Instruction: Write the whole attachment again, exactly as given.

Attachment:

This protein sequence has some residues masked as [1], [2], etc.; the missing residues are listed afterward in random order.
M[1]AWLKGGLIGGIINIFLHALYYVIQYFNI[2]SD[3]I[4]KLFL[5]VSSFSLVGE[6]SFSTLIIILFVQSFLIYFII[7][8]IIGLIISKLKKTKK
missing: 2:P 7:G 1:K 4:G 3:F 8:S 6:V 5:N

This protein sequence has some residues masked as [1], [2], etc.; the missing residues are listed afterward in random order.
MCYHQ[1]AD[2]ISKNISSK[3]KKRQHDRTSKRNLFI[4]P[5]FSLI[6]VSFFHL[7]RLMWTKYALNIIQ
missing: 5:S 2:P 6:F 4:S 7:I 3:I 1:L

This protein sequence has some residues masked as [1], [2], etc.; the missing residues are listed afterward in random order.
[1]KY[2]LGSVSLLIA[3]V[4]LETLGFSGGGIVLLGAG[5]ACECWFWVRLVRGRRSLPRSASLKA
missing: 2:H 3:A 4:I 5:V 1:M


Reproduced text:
This protein sequence has some residues masked as [1], [2], etc.; the missing residues are listed afterward in random order.
M[1]AWLKGGLIGGIINIFLHALYYVIQYFNI[2]SD[3]I[4]KLFL[5]VSSFSLVGE[6]SFSTLIIILFVQSFLIYFII[7][8]IIGLIISKLKKTKK
missing: 2:P 7:G 1:K 4:G 3:F 8:S 6:V 5:N

This protein sequence has some residues masked as [1], [2], etc.; the missing residues are listed afterward in random order.
MCYHQ[1]AD[2]ISKNISSK[3]KKRQHDRTSKRNLFI[4]P[5]FSLI[6]VSFFHL[7]RLMWTKYALNIIQ
missing: 5:S 2:P 6:F 4:S 7:I 3:I 1:L

This protein sequence has some residues masked as [1], [2], etc.; the missing residues are listed afterward in random order.
[1]KY[2]LGSVSLLIA[3]V[4]LETLGFSGGGIVLLGAG[5]ACECWFWVRLVRGRRSLPRSASLKA
missing: 2:H 3:A 4:I 5:V 1:M